Due to certain changes in the show, the overtake has potentially already begun. In the fifth book it is implied—but not yet confirmed—that the torture of one character, Theon Greyjoy, culminates with the removal of his genitals. However in the third season of the show, which roughly corresponds to the first half of the third book, this story arc is rapidly accelerated and Theon’s neutering is confirmed. This suggests that even if GRRM could finish the last two books before 2018, the way the TV show has been streamlined and altered means that spoilers would start to creep in long before then.

If or when the overtake does occur, it’s unlikely to cause much consternation for fans of the TV adaptation. But for book purists, it’s causing an uproar. In r/asoiaf, the subreddit community dedicated to the series “with a particular emphasis on GRRM’s written works,” the uproar has been so great that moderators have had to post a topic demanding an end to the “hostility.”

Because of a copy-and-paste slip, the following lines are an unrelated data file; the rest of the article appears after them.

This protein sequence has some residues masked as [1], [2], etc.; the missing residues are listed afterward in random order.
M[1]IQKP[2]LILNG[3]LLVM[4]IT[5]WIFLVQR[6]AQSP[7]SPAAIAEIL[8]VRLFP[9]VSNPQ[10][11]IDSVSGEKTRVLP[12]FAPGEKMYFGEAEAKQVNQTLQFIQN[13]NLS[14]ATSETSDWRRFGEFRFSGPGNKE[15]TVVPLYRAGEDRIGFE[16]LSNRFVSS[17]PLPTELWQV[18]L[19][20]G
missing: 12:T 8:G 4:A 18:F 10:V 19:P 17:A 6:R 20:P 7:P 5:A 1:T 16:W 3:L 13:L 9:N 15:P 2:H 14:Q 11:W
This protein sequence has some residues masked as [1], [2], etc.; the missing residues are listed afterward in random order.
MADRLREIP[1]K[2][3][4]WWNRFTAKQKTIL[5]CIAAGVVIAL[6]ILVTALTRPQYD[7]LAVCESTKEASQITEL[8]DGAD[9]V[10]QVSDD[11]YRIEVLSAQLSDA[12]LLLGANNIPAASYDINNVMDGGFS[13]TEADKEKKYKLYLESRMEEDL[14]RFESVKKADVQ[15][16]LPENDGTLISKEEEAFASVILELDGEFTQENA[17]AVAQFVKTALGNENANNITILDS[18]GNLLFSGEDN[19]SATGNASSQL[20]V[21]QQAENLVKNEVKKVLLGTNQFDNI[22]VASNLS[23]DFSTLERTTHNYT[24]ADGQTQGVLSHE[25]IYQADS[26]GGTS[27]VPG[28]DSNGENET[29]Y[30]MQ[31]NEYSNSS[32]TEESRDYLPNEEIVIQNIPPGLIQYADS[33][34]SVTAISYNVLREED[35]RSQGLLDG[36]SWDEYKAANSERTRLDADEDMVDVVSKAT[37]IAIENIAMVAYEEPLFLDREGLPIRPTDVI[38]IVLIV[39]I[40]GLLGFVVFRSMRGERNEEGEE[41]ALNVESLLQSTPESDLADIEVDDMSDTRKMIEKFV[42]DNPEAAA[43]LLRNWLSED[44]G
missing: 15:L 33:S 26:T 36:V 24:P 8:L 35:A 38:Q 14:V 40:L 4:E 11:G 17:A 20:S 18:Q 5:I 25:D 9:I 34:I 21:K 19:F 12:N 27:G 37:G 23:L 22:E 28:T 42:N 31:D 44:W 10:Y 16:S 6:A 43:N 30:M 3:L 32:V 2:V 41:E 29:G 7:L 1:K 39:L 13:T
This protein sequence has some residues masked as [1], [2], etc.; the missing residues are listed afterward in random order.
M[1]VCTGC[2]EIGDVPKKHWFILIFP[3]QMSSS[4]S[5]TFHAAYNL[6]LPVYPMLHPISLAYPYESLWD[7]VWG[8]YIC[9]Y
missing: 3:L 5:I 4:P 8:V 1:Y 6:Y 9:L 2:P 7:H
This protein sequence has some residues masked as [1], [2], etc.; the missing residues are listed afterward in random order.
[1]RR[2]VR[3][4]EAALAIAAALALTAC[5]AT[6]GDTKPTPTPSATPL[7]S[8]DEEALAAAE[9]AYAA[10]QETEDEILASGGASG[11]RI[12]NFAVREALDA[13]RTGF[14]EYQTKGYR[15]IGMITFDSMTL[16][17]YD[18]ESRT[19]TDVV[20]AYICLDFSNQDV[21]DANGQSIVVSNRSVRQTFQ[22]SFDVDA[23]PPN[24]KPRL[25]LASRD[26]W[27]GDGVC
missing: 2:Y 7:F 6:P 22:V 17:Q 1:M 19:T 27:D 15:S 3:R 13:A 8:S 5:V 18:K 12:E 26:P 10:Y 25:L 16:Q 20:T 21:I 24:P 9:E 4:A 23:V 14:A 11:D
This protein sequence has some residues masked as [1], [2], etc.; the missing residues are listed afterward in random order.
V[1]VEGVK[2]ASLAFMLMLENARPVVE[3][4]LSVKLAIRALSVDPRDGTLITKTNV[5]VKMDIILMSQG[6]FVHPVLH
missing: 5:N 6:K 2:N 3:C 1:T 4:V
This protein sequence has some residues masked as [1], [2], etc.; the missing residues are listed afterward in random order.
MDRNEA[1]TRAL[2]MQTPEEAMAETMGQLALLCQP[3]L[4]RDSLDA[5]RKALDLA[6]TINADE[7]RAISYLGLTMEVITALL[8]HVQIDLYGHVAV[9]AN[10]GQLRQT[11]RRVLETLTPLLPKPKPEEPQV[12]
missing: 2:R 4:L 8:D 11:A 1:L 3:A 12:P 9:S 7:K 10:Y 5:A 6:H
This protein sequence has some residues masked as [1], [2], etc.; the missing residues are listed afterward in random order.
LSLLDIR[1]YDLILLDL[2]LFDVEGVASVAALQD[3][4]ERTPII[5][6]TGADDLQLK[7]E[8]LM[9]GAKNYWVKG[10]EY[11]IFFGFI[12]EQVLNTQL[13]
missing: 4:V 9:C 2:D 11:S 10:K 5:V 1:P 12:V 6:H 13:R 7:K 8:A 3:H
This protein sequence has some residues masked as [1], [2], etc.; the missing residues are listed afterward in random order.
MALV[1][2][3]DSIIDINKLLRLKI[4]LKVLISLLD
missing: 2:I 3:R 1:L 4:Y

Initial concerns about the risk of having the books’ endings spoiled by the TV show has mutated into direct abuse targeted at the author. “Open attacks on George R.R. Martin that mock him, courage bullying of him, or threaten him with harm will not be tolerated,” they warn, lest “what may or may not happen in a few years poison our community.”

Strong words, but they haven’t halted the flow of entitled rage from fans, with ASOIAF fanatics pouring forth to damn GRRM’s judgement for daring to let this happen.

This isn’t the first time GRRM’s timing has come under fire from his fanbase for his timing. In 2011, the New Yorker reported on a “shadow fandom” dedicated to “taunting Martin, his associates and readers.” “George R. R. Martin you suck… Pull your fucking typewriter out of your ass and start typing,” one disgruntled troll posted on his blog.